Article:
Type 2 diabetes on the rise among children: how the pandemic may have played a part

ONALASKA, Wis. (WKBT) — In recent data published by UW Health Kids, Type 2 diabetes among children has increased by 200 percent in the past four years in the state of Wisconsin. Experts say the pandemic may have played a role in the high number of cases.

During the pandemic, students were expected to complete physical education classes on their own time. Director of Nursing Services at the School District of Onalaska Amanda DeNault says students were given activities and worksheets to complete.

“Unless you did them live, on zoom together, they were supposed to complete them on their own and turn in their minutes,” DeNault said.

Lunch and snacks were no exception during pandemic structured learning.

“Without the structure of school and school provided meals at the same time and recess at the same time, it probably was way more difficult for many students,” DeNault said.

Experts say the pandemic may have contributed to a rise in numbers of kids with diabetes.

“We saw an escalation of cases of nuanced type 2 diabetes in kids,” Elizabeth Mann, a pediatric endocrinologist at UW Health, said.

Type 2 diabetes occurs when the body becomes resistant to insulin. Symptoms of diabetes include increased thirst, urinating frequently, losing weight, and an increased appetite.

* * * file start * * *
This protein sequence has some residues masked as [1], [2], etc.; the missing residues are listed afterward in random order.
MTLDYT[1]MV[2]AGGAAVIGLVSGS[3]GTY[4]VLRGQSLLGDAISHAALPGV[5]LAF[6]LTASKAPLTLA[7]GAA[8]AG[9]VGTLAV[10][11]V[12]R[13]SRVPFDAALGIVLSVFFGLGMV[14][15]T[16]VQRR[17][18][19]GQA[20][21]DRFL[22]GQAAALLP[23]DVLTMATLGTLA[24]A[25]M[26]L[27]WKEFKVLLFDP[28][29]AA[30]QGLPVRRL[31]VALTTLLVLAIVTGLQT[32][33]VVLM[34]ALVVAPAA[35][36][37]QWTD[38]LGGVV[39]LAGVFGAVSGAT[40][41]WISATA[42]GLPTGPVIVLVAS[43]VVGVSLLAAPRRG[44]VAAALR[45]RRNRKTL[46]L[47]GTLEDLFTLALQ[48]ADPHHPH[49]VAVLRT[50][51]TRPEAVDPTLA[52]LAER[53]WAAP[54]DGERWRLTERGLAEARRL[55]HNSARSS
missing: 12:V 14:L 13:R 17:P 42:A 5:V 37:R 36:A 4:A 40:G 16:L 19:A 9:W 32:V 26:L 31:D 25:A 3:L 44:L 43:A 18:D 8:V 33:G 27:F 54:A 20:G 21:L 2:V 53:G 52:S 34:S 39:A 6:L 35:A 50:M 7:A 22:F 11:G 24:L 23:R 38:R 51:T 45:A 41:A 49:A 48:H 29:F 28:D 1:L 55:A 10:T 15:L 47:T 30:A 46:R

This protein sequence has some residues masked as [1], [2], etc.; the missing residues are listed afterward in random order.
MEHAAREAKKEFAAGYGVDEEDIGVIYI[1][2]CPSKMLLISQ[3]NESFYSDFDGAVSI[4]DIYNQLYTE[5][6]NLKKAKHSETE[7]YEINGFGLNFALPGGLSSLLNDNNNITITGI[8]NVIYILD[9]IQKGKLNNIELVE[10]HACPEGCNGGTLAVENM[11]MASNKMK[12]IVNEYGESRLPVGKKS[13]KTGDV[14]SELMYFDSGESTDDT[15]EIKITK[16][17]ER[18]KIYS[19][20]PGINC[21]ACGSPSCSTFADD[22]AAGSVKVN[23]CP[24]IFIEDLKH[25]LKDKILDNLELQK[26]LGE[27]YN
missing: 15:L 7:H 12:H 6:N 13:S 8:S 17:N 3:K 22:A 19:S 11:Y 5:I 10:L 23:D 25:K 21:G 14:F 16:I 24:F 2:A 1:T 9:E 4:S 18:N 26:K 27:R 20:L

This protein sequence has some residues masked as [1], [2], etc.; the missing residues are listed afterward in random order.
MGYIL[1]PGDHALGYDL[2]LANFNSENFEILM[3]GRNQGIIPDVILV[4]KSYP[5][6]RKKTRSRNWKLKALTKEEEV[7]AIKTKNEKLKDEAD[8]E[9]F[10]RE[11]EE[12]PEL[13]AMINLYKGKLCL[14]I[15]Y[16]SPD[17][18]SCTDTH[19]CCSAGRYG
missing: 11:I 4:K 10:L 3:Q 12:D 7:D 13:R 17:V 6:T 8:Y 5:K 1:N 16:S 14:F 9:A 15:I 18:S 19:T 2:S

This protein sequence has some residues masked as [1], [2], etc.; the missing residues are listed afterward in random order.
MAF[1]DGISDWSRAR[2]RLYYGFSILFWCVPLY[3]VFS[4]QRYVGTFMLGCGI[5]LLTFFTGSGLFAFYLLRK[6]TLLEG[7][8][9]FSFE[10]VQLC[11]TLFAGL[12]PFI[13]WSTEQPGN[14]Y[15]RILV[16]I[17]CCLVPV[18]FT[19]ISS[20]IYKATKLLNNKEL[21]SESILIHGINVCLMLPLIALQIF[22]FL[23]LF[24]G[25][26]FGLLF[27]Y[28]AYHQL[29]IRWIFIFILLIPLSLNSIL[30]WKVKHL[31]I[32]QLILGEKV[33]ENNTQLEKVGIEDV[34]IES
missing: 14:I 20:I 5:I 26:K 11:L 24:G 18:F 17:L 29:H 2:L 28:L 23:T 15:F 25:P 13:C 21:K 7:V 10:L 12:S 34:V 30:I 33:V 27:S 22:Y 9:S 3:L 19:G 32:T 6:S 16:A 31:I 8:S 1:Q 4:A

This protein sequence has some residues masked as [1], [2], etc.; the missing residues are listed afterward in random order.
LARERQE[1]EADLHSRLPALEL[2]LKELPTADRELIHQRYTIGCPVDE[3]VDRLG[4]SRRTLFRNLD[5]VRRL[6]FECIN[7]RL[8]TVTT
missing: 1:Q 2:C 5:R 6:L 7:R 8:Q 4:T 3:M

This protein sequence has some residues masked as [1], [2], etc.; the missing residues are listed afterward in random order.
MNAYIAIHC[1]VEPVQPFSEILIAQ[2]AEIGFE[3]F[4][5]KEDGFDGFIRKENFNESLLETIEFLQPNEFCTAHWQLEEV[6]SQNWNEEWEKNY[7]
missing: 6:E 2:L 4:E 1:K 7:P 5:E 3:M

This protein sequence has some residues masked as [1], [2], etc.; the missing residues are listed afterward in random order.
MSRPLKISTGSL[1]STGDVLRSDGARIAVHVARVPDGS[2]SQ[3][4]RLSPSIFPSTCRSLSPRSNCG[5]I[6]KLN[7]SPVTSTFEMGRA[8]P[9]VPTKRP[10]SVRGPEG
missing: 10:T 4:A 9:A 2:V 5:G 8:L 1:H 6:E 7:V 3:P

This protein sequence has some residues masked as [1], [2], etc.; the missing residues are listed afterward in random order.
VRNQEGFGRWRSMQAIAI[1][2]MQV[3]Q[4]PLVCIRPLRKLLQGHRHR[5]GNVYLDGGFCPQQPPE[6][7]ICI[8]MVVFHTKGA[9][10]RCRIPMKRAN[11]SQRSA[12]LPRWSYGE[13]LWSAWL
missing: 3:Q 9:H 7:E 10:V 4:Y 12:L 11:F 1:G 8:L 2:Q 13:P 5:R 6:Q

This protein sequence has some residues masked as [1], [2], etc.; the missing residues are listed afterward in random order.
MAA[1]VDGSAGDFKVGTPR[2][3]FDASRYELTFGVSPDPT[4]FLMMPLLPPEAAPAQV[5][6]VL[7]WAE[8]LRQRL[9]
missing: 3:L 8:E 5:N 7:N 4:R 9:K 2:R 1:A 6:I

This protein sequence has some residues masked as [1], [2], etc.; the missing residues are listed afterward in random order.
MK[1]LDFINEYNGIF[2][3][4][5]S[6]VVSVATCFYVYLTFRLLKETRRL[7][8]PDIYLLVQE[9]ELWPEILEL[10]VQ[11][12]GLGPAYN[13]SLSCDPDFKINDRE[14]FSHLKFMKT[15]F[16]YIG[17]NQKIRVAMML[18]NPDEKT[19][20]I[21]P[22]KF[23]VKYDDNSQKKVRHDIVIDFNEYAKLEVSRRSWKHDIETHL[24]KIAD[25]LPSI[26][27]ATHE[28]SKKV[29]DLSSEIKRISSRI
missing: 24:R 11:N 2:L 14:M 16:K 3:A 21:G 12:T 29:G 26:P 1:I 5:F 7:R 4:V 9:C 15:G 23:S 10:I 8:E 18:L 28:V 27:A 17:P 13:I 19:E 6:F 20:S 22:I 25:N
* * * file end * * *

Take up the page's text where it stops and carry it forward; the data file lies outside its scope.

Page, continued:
“In other words, the body can still make a lot of insulin, but actually needs to make a whole lot of insulin to do the same work than if the person did not have Type 2 diabetes,” Mann said.

Although genetics plays a large role in Type 2 diabetes, sudden environmental changes may play a part in the increased number of cases.

Environmental changes such as a “change in dietary patterns, also the effect of chronic stress and isolation,” Mann said.

But diabetes can be treated. Nutrition therapy, exercise therapy, insulin, and other medications can help.

“It’s really a combination of those four pillars that we use to treat pediatric type 2 diabetes,” Mann said.

As schools retrun to in learning, access to healthy meals, physical education, and structure can benefit kids.

“I think in a lot of aspects, having just PE class back in session and just being able to participate together,” DeNault said.

Common practices like exercise and eating a balanced diet can help prevent Type 2 Diabetes, but UW Health Kids says a lot of information about the increase in cases remains unknown.

If your child is showing symptoms of Type 2 Diabetes, UW Health Kids says to contact your healthcare provider.